The Janet Annenberg Hooker Hall of Geology, Gems, and Minerals is located in the Smithsonian's National Museum of Natural History. The 20,000 square foot permanent exhibition is home to the Hope Diamond as well as 3,500 other specimens from the National Gem and Mineral Collections, the National Rock and Ore Collections, and the National Meteorite Collection. The specimens are augmented by two dozen interactive computer presentations and videos, large panels of stunning artwork, and a real-time display of global earthquake data. The Dynamic Earth is a web presentation featuring the collections, artwork, and interactives from the Geology, Gems and Minerals exhibit. It allows distant visitors to experience the wonder of the exhibit via the internet, and gives museum visitors a way to reinforce their time in the exhibition.
On September 27, 2010 the Cullinan Blue Diamond Necklace went on exhibit in the Harry Winston Gallery, adjacent to the Hope Diamond at the National Museum of Natural History. The necklace will remain on public view in the Winston Gallery through the spring of 2011 before moving to its home in the National Gem Gallery.
The loan of the diamond celebrates a $1.1 million gift from The Tiffany & Co. Foundation. Also on view for the first time are two rare gemstones that were purchased for the National Gem Collection through an endowment created by The Tiffany & Co. Foundation gift. Exhibit: until Sept. 23, 2007.
Twelve of the rarest pearls in the world were on public display together for the first time in “The Allure of Pearls” exhibition at the National Museum of Natural History, from March 18 through Sept. 5, 2005.
The exhibit in the museum’s Harry Winston Gallery included the Hope Pearl, previously owned by Lord Henry Philip Hope, the same Englishman who gave his name to the Hope Diamond. It was the first time the Hope Pearl has been reunited with the Hope Diamond since they were together in Hope’s collection – more than 150 years ago. Also on view was the La Peregrina, one of the largest and most famous pearls in the world, currently owned by Elizabeth Taylor and given to her by Richard Burton.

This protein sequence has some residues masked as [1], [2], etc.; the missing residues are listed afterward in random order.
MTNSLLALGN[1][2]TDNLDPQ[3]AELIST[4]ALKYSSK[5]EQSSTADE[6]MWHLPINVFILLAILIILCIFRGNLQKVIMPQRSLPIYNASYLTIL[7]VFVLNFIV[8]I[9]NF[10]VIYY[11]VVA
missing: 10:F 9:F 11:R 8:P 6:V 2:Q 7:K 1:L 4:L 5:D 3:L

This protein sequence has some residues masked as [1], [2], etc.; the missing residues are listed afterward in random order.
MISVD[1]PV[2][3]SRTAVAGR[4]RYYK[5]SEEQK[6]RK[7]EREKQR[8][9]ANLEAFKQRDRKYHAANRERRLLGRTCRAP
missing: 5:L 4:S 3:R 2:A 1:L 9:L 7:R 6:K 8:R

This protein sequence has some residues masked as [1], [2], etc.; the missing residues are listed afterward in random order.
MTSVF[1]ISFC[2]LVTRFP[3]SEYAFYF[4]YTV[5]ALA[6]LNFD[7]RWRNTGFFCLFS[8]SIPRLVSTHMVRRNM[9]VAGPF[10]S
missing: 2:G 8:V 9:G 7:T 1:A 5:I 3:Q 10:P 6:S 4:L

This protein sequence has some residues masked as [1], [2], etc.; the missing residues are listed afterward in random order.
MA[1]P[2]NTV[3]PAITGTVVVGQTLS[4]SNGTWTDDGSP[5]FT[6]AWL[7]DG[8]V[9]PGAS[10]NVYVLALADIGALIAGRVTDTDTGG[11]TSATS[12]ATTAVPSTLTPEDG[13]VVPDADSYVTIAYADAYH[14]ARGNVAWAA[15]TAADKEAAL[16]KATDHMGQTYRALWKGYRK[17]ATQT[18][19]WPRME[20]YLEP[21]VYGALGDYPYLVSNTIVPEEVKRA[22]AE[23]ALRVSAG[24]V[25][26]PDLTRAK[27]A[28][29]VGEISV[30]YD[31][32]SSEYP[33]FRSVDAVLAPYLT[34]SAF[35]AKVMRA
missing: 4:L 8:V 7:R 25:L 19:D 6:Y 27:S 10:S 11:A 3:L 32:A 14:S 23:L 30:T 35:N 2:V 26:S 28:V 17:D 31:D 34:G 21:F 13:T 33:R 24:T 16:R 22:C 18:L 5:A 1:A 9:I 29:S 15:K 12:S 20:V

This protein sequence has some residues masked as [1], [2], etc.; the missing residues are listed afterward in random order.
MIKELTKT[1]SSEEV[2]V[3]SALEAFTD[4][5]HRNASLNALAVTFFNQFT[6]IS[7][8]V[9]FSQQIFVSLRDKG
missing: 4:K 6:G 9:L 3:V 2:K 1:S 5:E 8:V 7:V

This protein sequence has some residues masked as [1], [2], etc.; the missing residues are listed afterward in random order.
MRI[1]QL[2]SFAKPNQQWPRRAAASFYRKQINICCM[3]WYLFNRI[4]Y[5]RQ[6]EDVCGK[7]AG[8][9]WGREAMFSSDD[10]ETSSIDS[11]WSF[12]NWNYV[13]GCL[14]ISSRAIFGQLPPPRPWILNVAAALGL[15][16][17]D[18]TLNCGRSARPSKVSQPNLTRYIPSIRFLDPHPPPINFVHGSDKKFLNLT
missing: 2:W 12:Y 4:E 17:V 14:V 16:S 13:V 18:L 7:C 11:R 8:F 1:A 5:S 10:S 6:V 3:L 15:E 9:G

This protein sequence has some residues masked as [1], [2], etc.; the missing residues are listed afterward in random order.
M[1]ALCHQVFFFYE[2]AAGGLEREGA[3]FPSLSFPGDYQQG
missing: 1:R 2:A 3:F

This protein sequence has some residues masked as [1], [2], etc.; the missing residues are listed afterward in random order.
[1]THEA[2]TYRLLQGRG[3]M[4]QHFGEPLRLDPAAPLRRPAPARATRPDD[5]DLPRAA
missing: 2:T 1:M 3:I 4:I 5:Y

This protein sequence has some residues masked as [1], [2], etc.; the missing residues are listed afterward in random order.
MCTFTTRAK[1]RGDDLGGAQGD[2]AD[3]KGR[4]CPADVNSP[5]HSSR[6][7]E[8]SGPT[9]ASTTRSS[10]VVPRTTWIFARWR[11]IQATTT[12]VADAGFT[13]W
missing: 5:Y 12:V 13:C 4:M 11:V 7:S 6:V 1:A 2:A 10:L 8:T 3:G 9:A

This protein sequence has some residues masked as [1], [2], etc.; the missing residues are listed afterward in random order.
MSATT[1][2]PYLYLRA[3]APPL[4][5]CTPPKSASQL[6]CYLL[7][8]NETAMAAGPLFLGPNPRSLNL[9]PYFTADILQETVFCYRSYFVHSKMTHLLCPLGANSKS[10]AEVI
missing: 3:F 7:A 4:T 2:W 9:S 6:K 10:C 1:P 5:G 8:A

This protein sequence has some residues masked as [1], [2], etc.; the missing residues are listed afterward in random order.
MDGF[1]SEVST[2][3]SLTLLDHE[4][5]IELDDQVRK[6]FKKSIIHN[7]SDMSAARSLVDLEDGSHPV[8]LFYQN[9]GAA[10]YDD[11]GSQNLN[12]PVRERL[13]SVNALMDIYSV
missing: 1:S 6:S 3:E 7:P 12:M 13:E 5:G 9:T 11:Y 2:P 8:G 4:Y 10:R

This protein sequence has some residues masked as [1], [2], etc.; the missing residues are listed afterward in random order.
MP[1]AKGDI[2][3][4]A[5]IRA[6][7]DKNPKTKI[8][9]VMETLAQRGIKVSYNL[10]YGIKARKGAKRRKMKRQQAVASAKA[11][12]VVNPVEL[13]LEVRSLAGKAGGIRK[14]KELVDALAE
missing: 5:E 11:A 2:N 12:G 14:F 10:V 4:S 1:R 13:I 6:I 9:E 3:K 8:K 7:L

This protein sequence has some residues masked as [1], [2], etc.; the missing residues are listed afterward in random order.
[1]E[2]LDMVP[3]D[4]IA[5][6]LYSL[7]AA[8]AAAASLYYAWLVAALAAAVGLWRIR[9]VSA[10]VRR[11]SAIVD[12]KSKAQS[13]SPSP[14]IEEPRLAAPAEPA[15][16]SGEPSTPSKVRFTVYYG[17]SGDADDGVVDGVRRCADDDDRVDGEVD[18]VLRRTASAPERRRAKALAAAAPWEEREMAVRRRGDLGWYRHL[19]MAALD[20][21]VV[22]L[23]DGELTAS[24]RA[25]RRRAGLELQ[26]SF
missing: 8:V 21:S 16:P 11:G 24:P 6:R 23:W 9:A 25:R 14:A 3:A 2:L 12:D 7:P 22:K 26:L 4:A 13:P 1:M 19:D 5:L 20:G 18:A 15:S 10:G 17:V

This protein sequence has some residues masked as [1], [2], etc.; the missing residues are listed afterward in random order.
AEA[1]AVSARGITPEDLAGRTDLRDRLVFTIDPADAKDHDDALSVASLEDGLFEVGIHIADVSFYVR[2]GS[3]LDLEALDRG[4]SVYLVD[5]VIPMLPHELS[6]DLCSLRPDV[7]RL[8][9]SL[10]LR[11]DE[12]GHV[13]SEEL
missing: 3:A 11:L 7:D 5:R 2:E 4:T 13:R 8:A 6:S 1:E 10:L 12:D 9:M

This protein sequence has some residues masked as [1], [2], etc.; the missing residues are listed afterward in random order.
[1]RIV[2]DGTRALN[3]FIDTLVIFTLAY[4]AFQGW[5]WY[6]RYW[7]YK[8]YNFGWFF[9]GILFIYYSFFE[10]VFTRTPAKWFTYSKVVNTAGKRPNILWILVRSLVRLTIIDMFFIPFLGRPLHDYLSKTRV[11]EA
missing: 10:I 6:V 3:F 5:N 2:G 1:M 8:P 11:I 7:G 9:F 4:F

Other rare pearls in the exhibition include the Drexel Pearl, a large natural grey pearl from Polynesia in a Cartier setting from 1905; Black Beauty, a beautiful eggplant-colored natural black pearl from South America; the Pearl of Kuwait, a natural drop pearl from the Persian Gulf; the Queen Mary Brooch featuring two large natural pink conch pearls in a 100-year-old setting, owned by Queen Mary, wife of His Majesty King George V; South Sea Drops, rare matched pair of natural South Sea pearls; the Survival Pearl, reputed to be the world’s largest pink snail formation pearl, a freshwater pearl found in the United States; the Pearl of Asia, reputed to be the largest natural pearl in the world and once owned by Shah Jahan (Builder of Taj Mahal); and the Paspaley Pearl, one of the largest and most beautiful cultured pearls in the world, on public display for the first time.
The exhibition was made possible by the support of its principal sponsor, Paspaley Pearls Pty. Ltd., Iridesce, and the Gemological Institute of America. A collection of South Sea pearls have been donated to the museum by Paspaley Pearls Pty. Ltd., several of which are on display in the National Gem Collection Gallery.
On October 16, 2004, the Carmen Lúcia Ruby—one of the world’s largest and finest ruby gemstones—went on view in the Museum’s National Gem Collection Gallery. The spectacular 23.1-carat Burmese ruby, set in a platinum ring with two trillient-cut diamonds, was a gift from businessman and philanthropist Dr. Peter Buck in memory of his wife Carmen Lúcia. Mined from the fabled Mogok region of Burma in the 1930’s, the ruby possesses a richly saturated homogenous red color and an exceptional degree of transparency. While sapphire, emerald and diamond gems weighing hundreds of carats exist, high-quality Burmese rubies larger than 20 carats are exceedingly rare.
A dazzling array of the world’s seven rarest diamonds, all in brilliant hues, were brought together in “The Splendor of Diamonds” (June 27 – Sept. 15, 2003). The seven magnificent diamonds in this special exhibition are among the rarest and most valuable in the world. They are unique because of their size and color. Few people – including some of the world’s most experienced diamond experts – have ever had the opportunity to see a collection of such color, size, and beauty. The Smithsonian Institution, the Steinmetz Group, and the Gemological Institute of America (GIA) collaborated to bring this group of diamonds together for public view for the first and only time.
The diamonds include the Steimetz Pink; the 203 ct. Millennium Star; the Moussaieff Red, discovered by a farmer in Brazil; the vivid yellow Allnatt Diamond from South Africa; the Ocean Dream, a breathtaking blue-green diamond; the deep-blue Heart of Eternity; and the Pumpkin Diamond, worn by Halle Berry when she accepted her 2002 Oscar for Best Actress.
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